What is arthrogryposis?

Arthrogryposis is the broad name for a group of rare conditions that cause stiff joints, limited movement, and below-average muscle development. Other names for the condition include arthrogryposis multiplex congenita and amyloplasia.

There are many forms of arthrogryposis; some are associated with certain genetic differences and can be inherited, and for others, the cause is less well understood. Symptoms usually include shoulders that are rotated inward, stiff elbows, and flexed wrists and fingers.

How is arthrogryposis diagnosed?

First, your child’s doctor will take your child’s medical history and do a physical exam. X-rays can help confirm the diagnosis and identify which joints are stiff or dislocated. The diagnosis may be confirmed after other tests are performed, including blood tests, muscle biopsies, and additional imaging studies.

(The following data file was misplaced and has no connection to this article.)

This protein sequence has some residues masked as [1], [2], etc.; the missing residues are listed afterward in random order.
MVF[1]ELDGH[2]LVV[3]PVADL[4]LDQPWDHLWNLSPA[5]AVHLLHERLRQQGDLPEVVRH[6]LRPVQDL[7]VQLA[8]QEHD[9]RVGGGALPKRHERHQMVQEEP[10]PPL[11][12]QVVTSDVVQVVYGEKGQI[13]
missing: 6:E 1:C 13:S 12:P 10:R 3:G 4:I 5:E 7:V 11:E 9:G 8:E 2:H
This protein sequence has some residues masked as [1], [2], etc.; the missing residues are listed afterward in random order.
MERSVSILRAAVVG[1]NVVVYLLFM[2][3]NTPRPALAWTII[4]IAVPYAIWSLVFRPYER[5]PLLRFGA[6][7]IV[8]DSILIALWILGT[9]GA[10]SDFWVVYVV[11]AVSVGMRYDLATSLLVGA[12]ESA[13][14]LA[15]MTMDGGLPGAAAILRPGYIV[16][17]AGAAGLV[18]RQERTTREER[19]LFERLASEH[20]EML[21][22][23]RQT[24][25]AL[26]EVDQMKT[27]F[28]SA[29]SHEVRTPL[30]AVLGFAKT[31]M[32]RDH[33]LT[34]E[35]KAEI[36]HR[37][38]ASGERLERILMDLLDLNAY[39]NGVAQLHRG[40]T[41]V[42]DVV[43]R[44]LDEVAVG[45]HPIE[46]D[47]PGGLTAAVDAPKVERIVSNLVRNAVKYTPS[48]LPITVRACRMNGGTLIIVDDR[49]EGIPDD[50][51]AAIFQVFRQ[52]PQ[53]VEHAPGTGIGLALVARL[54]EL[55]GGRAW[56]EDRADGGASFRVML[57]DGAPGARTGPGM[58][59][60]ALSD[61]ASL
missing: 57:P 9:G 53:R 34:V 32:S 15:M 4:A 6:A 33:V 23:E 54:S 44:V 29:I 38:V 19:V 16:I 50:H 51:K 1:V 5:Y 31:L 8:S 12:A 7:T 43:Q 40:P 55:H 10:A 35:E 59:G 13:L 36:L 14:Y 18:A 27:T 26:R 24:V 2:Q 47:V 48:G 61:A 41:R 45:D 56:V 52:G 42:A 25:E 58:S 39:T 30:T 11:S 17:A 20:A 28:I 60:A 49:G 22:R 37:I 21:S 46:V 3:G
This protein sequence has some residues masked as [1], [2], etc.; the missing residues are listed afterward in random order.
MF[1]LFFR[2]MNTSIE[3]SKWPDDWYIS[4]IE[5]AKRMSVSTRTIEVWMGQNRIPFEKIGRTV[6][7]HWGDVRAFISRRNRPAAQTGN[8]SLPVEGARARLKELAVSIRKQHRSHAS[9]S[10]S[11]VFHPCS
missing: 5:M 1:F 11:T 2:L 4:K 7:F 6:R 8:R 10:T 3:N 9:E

How is arthrogryposis treated?

For most children, especially if treatment begins at a very young age, stretching exercises, splinting, and occupational therapy can help improve motion. If your child does not regain full function after using these treatments, surgery may be able to help.